• Scott Berry

What Is A Trust And Why Do I Need One?

A Trust is a written agreement that sets up specific rules about how property and assets that have been transferred into the Trust are to be administered and distributed. There are basically two types of Trusts that are relevant to families with minor children: (1) a living trust; and (2) a testamentary trust.

A living trust is created and funded while you are alive. When created, a living trust can be revocable or irrevocable. However, in most cases, in order to allow you to properly manage your property and assets held by the Trust we suggest that the living trust you create be revocable. This allows you to change the trust, add to the trust, take assets from the trust or terminate the trust anytime you want. An irrevocable trust does not allow you this flexibility.


Why Establish a Living Trust?


1. Avoid Probate. Because your living trust is a private contract between you (as the person creating the trust) and the trustee (the person administering the trust) any assets titled in the name of your trust at the time of your death will avoid probate.

2. Accelerate Distributions to your Beneficiaries. Because your living trust is not required to proceed through the tedious court process of probate, your assets and property are able to be disbursed to your beneficiaries almost immediately if necessary.

3. Keep your Estate Plan Private. Unless your beneficiaries and successor trustee get into a dispute requiring judicial intervention, your living trust will not be filed with court because the assets and property titled in your living trust pass without the need to be probated. In contrast, if you just have a will, your will must be filed with court and probated in order to pass your property and assets to your beneficiaries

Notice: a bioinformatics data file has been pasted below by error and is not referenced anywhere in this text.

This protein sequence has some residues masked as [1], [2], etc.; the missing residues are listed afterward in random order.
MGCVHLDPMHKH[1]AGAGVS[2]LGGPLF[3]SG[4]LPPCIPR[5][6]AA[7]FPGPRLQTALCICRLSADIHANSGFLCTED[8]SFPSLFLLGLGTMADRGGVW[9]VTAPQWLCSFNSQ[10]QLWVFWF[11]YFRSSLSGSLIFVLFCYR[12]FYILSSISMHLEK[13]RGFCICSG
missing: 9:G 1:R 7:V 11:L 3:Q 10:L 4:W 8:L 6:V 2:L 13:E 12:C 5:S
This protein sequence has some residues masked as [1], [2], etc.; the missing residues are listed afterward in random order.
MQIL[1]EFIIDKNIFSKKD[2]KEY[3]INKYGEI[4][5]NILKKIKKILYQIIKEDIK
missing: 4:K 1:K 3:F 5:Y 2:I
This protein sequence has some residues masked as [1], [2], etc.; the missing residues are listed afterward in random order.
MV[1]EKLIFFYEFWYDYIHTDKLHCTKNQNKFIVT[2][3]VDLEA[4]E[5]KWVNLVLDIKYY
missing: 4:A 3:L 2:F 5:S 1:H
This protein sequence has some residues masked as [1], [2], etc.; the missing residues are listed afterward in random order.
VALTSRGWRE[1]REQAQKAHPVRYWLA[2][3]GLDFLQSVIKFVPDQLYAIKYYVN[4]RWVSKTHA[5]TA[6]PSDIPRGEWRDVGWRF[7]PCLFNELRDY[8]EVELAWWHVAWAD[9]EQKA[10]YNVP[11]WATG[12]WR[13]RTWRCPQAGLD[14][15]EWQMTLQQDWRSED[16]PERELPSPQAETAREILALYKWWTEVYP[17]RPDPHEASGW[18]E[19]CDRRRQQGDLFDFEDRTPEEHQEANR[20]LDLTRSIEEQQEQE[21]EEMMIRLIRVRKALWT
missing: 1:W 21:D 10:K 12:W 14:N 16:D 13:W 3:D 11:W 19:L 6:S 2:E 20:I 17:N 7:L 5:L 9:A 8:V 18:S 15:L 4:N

4. Cost Savings to your Beneficiaries. Typically the cost to administer your living trust is significantly less than the cost to administer your will through the court probate process.

5. Planning for Disability or Incapacity. If you should become incapacitated or incompetent, a living trust will avoid the need for the establishment of a conservatorship. A conservatorship is a court proceeding brought for purposes of managing your financial affairs if you are unable to do so. Through your living trust you can specify how your mental incapacity should be determined, like by a letter from your treating physician.


Conversely, a testamentary trust is established through your will or trust with provisions to be carried out after your death. In most cases, unless you establish a testamentary trust to manage the shares of any beneficiary who is a minor, the courts will require that a conservatorship be established to administer your minor beneficiaries’ share of your estate. Not only is this an additional cost that is assessed against your minor beneficiaries’ share of their estate, but your minor beneficiaries will automatically receive their share of your estate when they turn 18. You need to carefully assess your beneficiaries’ financial maturity, whether or not they are minors, to determine their ability to manage their financial affairs. In most cases, including a testamentary trust in your will or living trust it is necessary to be sure your values, as it pertains to the disbursement of your estate to your beneficiaries, are achieved.


Through the establishment of a testamentary trust, you are able to make discretionary or non-discretionary disbursements. Discretionary disbursements include those disbursements over which you want your trustee to have discretion to make. For example, you may want to allow your trustee to make disbursements to your beneficiaries for such things as educational expenses, purchasing a house or starting a new business. A testamentary trust can be customized to allow for such discretionary disbursements by your trustee including limiting how the disbursements can be used as well as the amount that can be disbursed.


Non-discretionary disbursements include those disbursements which are able to compel through the provisions of your trust. An example of a non-discretionary distribution provision includes a mandatory distribution to your beneficiaries when they attain a specific age or withholding distributions to your beneficiaries if they are engaged in some activity for which you are opposed.


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